Fotocrime Covers Jaded Eyes By Government Issue

Fotocrime
Photo by Ryan Patterson

Following their recent cover of Leonard Cohen’s “Avalanche,” Louisville post-punk trio FOTOCRIME presents the next in their ongoing series of cover songs, offering their rendition of Government Issue’s “Jaded Eyes,” which features guest vocals from J. Robbins of Jawbox, Burning Airlines, and of course, Government Issue.

Band founder Ryan Patterson writes, “Last year, soon after hearing that legendary DC recording studio Inner Ear was closing its doors, we contacted longtime friend and collaborator J. Robbins and booked a FOTOCRIME session at Inner Ear with J. at the boards. My previous band Coliseum recorded an EP at Inner Ear with J. over a decade prior and I wanted to return one last time before the studio closed. Nick, Will, and I jumped in the van and traveled to Arlington to record three songs, one of which was this cover of Government Issue’s ‘Jaded Eyes.’

“In a first for FOTOCRIME, we recorded direct to two inch 16-track tape with nearly everything live to tape. For the backbone of this song, we had an Oberheim DX drum machine clocked to a Moog Sub 37 sequence, a few pre-recorded bits of Roland CR-5000 Compurhythm drum machine and an early Casio on a couple of melodic overdubs. Will’s bass, Nick and my guitars, and my vocals were record live with the DX blasting away. J., who was the bass player and backup singer in Government Issue during the ‘Jaded Eyes’ era, sang backing vocals on the chorus.

“I truly love Government Issue’s 86-88 era. It always seemed to me that they were on a similar trajectory to the Damned, with more and more melody coming to the forefront, bits of psychedelia, and moments of baroque Iggy-esque crooning. ‘Jaded Eyes’ has always been my favorite GI song, it’s the perfect melding of John Stabb’s baritone, Tom Lyle’s gorgeous open chords, J.’s bass melodies, and Pete Moffett’s majestic drumming. We injected some Billy Duffy-inspired guitar and minimal punk-disco into our version and I’m really happy with how it came out. While the original GI version wasn’t recorded at Inner Ear, it felt right and beautiful to record our take on the song there with J.”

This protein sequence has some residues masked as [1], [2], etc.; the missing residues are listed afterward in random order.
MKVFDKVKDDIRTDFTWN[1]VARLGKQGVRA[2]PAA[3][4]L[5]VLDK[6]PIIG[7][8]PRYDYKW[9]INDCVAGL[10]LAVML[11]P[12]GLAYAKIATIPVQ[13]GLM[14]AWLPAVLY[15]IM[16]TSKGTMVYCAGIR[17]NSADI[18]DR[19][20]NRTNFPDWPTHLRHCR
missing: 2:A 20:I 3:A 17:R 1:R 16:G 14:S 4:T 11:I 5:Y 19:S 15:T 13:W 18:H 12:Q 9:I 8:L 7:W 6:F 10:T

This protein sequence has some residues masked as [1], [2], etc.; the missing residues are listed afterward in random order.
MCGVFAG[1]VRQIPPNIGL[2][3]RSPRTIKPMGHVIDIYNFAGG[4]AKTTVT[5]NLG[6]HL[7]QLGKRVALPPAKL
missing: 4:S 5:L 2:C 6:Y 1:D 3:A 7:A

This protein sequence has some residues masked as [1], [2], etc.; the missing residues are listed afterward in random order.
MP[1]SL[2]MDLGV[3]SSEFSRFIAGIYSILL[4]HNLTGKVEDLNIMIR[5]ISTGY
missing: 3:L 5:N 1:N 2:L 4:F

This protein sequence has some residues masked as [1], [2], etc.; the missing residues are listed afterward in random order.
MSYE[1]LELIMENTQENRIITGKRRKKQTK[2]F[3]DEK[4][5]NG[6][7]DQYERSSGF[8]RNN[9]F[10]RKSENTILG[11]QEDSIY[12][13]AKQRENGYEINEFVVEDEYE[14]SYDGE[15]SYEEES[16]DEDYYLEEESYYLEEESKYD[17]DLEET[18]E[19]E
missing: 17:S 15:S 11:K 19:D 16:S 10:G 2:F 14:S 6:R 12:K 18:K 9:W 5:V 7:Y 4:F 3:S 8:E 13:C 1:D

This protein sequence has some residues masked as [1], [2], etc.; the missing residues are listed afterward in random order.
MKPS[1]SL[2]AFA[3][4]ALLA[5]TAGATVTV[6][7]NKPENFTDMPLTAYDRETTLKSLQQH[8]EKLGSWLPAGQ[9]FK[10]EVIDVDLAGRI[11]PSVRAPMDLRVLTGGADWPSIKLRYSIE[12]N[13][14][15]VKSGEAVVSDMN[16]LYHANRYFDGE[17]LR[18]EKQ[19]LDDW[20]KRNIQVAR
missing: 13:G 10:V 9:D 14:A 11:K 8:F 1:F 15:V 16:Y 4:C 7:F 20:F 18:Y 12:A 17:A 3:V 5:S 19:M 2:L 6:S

The new visualizer for “Jaded Eyes” was created by Patterson.

The prior cover of Leonard Cohen’s “Avalanche” is playing at YouTube HERE and Spotify HERE.

Watch for additional cover tracks to post in the days ahead.

While Ryan Patterson, the singer, songwriter, multi-instrumentalist, and producer behind FOTOCRIME, often sings in a rich baritone, he stands in stark contrast to the laconic troubadour persona typically associated with his hometown of Louisville, Kentucky. Patterson has spent over two-and-a-half decades adding to the town’s legacy with his impassioned and activist-minded approach to music, his distinctive work as a graphic artist, and his contributions to nearly every aspect of creative underground culture. After his time fronting forward-thinking art-inflected punk band Coliseum, Patterson looked to the urban centers of London, New York, and Berlin for new sonic inspiration, drawing from the passion of his roots while tapping into the sounds of classic EBM and post-punk artists for FOTOCRIME.

Patterson is joined in FOTOCRIME by two fellow Louisville underground legends, both longtime friends and collaborators; guitarist Nick Thieneman (Young Widows, Fool’s Ghost) and bass player Will Allard (Aon Brasi, Xerxes). At their live shows, the trio lines the front of the stage for a guitar and synth-fueled attack, backed by the trusty pummeling of their drum machine. When in Patterson’s House of Foto recording studio, all three band members readily share instrumental duties on new recordings. Allard is a well-versed pianist and drummer and Thieneman is well known for his prowess on the bass guitar.

With FOTOCRIME’s organic-meets-electronic cinematic sweep, Patterson charts the topography of concrete-lined city streets, his voice permeating every opening like a heavy morning fog. The songs are intimate and poignant yet immediate and visceral, reminding us of the communal experience of getting lost in a sea of people while the sound of a bass drum beats on our chests.

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